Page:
There are signs that the age of petroleum has passed its zenith. Adjusted for inflation, a barrel of crude oil now sells for three times its long-run average. The large western oil companies, which cartellised the industry for much of the 20th century, are now selling more oil than they find, and are thus in the throes of liquidation.
Whatever else it was, Adolf Hitler's short-lived regime was also a colossal industrial process by which the wealth and productive power of much of Europe was wrenched from its normal purposes and converted into a machine for killing.
Governments of rich countries spend some $6bn of tax money a year on disaster relief and development aid overseas, while each new earthquake, famine or tidal wave can attract 1,000 aid organisations, from the United Nations Children's Fund and Oxfam to the 'Jesus Brigades' of the American south and other charitable adventurers.
The year 2008 was a reminder to those who had forgotten that there is such a thing as history and that the cycle of famine and feast in commerce, first identified in antiquity and well understood in the Middle Ages, was not suddenly abolished in modern times.
To give money to a woman - and here I must speak as a man - is to deny her special quality, her irreplaceability, and reduce her unique amiability to a commodity. Money takes away her name, while transforming her lover into a nameless customer of a market of appetites.
The rise to prominence of the Saudi novel in Arabic is the great man-bites-dog of recent world literature. Saudi Arabia is a country without a free press, where European styles and forms are distrusted and where the female half of the population became literate only in this generation.
Soaring prices for crude oil, falling production surpluses, wild speculation in commodities, a rush into the precious metals, turmoil in the Middle East, assertive oil producers: it is 1973-74 all over again, and at dictation speed.
The prevailing ideology of the modern west - which is political economy - is in the doghouse. Having failed to notice atmospheric pollution, the economists then frightened themselves with the sort of financial crisis they said they had abolished.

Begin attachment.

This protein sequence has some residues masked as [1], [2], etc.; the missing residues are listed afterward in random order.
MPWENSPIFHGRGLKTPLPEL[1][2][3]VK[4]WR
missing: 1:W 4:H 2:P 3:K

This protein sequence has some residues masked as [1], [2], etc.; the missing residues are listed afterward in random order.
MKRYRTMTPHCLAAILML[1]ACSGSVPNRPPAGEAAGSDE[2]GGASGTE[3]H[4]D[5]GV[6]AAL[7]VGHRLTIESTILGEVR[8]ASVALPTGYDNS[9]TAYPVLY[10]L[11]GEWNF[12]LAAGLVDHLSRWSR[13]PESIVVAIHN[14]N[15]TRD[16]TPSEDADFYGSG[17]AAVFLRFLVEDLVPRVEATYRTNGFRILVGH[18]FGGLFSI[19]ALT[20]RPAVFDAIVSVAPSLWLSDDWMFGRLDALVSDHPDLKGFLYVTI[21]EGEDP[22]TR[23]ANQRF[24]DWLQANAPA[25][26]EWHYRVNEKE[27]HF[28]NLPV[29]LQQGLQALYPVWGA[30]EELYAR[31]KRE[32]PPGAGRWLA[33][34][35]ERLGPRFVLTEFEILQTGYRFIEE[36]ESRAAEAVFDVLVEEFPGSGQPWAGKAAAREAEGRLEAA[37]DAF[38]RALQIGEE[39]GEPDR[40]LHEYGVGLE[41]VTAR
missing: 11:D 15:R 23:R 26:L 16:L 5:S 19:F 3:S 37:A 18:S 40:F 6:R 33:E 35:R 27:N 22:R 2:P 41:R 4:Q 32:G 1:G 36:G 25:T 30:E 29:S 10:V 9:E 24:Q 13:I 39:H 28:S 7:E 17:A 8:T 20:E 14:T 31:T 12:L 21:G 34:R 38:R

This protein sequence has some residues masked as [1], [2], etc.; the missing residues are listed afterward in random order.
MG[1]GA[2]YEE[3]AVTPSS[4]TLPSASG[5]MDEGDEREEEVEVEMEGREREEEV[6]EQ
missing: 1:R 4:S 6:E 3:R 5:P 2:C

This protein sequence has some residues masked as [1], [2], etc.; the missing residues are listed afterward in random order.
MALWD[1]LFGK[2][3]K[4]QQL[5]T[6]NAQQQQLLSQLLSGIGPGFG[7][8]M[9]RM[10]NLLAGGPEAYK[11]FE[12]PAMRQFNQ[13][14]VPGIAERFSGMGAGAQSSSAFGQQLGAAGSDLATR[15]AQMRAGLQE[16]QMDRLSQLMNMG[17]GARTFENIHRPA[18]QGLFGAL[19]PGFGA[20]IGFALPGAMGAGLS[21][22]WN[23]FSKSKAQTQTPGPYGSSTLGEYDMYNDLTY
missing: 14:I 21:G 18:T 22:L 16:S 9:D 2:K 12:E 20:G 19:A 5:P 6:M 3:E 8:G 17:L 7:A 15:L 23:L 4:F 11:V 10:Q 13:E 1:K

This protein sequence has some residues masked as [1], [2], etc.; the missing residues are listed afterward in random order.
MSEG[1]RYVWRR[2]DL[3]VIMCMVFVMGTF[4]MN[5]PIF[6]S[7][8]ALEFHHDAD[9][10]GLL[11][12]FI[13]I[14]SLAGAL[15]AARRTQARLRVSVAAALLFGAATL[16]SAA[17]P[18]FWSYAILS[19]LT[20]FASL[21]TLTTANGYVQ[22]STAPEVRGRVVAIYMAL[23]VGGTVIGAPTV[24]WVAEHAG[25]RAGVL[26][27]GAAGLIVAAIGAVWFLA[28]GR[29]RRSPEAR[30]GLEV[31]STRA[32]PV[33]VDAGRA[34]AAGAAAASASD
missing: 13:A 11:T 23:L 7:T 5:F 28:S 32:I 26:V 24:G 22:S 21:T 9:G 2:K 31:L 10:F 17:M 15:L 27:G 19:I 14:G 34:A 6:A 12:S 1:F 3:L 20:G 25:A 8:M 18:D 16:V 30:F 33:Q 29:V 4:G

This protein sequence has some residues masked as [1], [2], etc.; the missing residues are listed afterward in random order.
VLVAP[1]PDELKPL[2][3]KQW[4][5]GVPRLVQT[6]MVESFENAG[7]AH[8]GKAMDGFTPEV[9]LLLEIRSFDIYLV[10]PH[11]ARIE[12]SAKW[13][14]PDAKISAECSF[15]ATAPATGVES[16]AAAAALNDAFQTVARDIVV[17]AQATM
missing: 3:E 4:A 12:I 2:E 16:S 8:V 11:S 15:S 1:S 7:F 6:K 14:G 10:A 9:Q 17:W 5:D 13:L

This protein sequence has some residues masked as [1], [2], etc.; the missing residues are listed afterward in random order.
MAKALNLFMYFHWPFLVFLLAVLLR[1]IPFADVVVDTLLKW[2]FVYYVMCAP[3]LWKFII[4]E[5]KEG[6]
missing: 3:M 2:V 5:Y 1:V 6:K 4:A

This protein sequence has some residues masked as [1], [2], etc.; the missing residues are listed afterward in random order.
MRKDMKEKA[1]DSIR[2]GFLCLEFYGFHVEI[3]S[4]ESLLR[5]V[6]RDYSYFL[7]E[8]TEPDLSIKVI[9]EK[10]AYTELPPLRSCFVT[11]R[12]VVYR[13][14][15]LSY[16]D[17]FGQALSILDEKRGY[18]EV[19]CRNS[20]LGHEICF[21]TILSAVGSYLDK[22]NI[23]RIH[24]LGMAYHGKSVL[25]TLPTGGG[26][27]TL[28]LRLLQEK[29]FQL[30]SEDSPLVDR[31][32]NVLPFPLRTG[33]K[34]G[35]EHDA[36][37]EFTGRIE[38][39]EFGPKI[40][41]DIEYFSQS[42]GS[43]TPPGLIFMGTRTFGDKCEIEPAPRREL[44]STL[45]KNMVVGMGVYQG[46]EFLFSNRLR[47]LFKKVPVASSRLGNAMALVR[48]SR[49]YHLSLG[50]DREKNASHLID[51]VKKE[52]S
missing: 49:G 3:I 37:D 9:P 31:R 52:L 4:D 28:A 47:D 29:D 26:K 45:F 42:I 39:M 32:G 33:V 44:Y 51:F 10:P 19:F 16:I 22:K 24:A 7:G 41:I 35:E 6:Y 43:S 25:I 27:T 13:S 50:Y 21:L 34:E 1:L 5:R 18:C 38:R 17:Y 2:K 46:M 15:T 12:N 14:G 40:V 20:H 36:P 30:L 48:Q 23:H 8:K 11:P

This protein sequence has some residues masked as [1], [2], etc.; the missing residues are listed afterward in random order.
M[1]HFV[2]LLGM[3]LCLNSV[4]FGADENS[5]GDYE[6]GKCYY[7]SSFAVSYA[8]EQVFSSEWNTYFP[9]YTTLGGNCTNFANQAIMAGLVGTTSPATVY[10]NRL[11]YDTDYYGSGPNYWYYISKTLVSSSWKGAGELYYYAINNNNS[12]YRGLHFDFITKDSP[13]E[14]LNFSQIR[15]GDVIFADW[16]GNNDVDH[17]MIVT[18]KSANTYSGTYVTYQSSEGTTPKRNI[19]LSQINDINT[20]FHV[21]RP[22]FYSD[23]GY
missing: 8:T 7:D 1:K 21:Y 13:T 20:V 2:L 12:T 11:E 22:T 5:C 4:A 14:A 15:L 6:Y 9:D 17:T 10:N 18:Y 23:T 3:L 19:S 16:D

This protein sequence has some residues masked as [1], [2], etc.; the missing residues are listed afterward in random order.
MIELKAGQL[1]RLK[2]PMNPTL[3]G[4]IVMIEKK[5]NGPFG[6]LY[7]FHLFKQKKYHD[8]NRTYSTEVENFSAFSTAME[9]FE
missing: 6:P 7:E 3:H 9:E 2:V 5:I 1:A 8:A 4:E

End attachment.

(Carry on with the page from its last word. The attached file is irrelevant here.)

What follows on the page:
My belief, for what it is worth, is that city dwellers cannot understand the world. Insulated from reality by complex and expert systems of provision and police, baffled by fashion and spectacle, city dwellers can distinguish neither the sources of their existence nor the consequences.
Ever since the destruction of Baghdad by the Mongols in 1258, the Muslim world has been in slow decline relative to the west. With Napoleon's invasion of Egypt and the creeping British annexation of Muslim India, that decline took on a malign aspect.
The west has a great deal to answer for in the Middle East, from Britain's belated empire-building after the First World War to the US and British policy that condemns modern Iraq to the material and social squalor of a half-century ago.
For all their current prestige, Osama bin Laden and the suicide bombers are still regarded in all but the most desperate districts of Gaza or Peshawar as romantics with little chance of more than symbolic victories, however bloody and brutal. That gives both the Middle East and the West a small and distant hope of security.
When Gordon the Brown, in London in 1997, commissioned a great inquisition or survey of his new realm, the result was the so-called national asset register, which was immediately dubbed by the boomers of the UK Treasury 'the modern Domesday Book.'
The theory of permanent Muslim-Christian enmity, though it flourishes in the caves of Tora Bora and parts of the American academy, was long ago exploded by the historians.
Cause and effect, the riddle of all history, is a particular devil in financial history; and never more so than today, where entire classes of security are collapsing not on public exchanges and stock-tickers but because there are no markets to establish prices this side of nothing.
When William the Conqueror commissioned a great survey of his English realm at Gloucester in 1085, the result was a work so thorough, fair, dispassionate, and wide-ranging that it seemed to the succeeding generations to have come from another world.
By pouring money and goods into devastated regions, foreign aid workers sometimes compound the disruption and debauch the survivors.
Where consumption is both conspicuous and competitive, humanity will never run out of new wishes. All the while, industry creates new desires that are marketed, in the great fashion paradox, as both novelty and need.
The aircraft that blew up the World Trade Center in New York and the Pentagon in Washington conveyed several messages to the world, of which one of the least remarked is this: the Muslims of the world are suffering.
For 50 years, nuclear power stations have produced three products which only a lunatic could want: bomb-explosive plutonium, lethal radioactive waste and electricity so dear it has to be heavily subsidised. They leave to future generations the task, and most of the cost, of making safe sites that have been polluted half-way to eternity.